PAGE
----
McGuire was on Wednesday evening named to replace the injured Nate Myles in the Queensland starting team for Game Two of the 2016 Holden State of Origin Series and a toss of the coin and direction of the wind will determine whether he is the first man tackled in what could be the Series decider.
Dating back to the very first game in 1980 with Arthur Beetson, Origin matches have featured a roll call of barrelling bookends who have taken arguably the hardest run in rugby league by throwing themselves at the mercy of a rabid opposition.
Greg Dowling, Steve Roach, Martin Bella, David Gillespie, Martin Lang and Mark Carroll are just a handful of the fearless front-rowers to have put their state ahead of their own fate and would no doubt approve of the latest invitee to Origin's most intimidating single act.
For McGuire, the memory of watching Shane Webcke barrel Danny Buderus out of the way as he fought to escape the confines of his own in-goal with the opening run of the 2003 Series is one that has stuck and that he would love to replicate.
"There was a game of Origin where New South Wales kicked it deep on the first kick-off and Shane Webcke got half caught in the in-goal," McGuire told NRL.com of his favourite Origin moments. "He steamrolled his way out against all odds.
"The first carry of the game is always the hardest because everyone is fired up and wants to make an impact.
"He got out of there and started the game well for his team. He never shied away from the first carry.
"Obviously every game there's the kick-off and a front-rower takes it up and I've watched over the years all the players that have done it but I honestly don't know what's going to happen.
"I'll just do my best and make sure I don't get slotted too much."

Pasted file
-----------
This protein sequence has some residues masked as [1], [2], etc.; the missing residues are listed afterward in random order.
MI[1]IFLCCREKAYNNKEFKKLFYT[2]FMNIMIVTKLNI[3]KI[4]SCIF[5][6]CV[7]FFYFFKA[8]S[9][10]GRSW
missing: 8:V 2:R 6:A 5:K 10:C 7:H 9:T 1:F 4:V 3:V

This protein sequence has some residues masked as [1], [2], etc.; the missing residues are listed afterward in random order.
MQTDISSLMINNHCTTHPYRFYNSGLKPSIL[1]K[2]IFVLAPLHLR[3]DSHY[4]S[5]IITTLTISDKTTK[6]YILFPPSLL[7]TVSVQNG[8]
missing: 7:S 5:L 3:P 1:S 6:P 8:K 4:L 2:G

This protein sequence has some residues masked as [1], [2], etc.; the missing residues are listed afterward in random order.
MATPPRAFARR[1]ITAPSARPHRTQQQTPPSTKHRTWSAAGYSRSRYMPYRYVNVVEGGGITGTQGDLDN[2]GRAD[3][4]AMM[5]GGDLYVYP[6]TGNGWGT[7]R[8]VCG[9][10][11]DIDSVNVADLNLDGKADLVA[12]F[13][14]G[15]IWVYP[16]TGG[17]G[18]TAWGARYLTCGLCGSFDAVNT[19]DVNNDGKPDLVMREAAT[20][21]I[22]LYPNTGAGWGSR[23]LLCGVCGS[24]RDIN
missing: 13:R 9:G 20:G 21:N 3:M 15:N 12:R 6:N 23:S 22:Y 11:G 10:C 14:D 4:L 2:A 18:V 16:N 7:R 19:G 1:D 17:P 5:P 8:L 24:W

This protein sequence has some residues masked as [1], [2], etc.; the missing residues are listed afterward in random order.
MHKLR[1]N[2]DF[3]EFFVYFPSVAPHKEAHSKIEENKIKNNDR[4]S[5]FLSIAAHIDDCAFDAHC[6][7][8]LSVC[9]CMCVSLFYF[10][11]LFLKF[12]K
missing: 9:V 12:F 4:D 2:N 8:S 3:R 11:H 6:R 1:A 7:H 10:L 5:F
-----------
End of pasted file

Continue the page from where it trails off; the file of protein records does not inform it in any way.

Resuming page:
Now 26 years of age and an Australian Test representative, McGuire's elevation into the rugby league elite has been enhanced by exposure to some of Queensland's toughest front-rowers.
First spied by 17-time Origin representative Andrew Gee while playing juniors for Aspley Devils in Brisbane, McGuire's tenure at the Broncos has included stints alongside modern greats such as Petero Civoniceva, Corey Parker, Sam Thaiday and Ben Hannant and says their influence has shaped his development and maturity.
"I was fortunate enough to be around some greats of the game in Petero and 'Cozza', Sammy, Benny Hannant, 'Gee Gee', all these guys have all been there and done it," said McGuire, who has his Queensland Origin number of 180 tattooed on the lower part of his shin on his right leg.
"They give you a chip along the way and teach you what's right and wrong on the field. I was lucky enough to learn off some of the best in the world so I think I've developed and learnt and I'm still learning now being here with these guys.
"I still have lots of communication with 'Gee Gee'. He's a big part of me and my career and he kept me at the Broncos when it could have gone any other way so I can't thank him enough.
"He's a big part of where I am now and I still talk to him and was one of the first people I texted when I got to play Origin last year."
The task of filling the role of a 30-game Origin veteran is a significant one that is not lost on McGuire but his teammates have no doubt they have the right man for the job.
"It's a natural progression," said Cooper Cronk of McGuire's elevation into the starting team.
"Josh has been playing really well at the Broncos and he got picked in this team firstly on his effort and performance and with Nate going down it's a shame but I'm sure Josh is more than capable.
"He's got a bit of a bounce in his step. He's up and about this morning but that's his personality.
"Everyone wants to be a part of the starting team but to be honest, no matter where you are in the 17 you have an opportunity to contribute to this team's performance."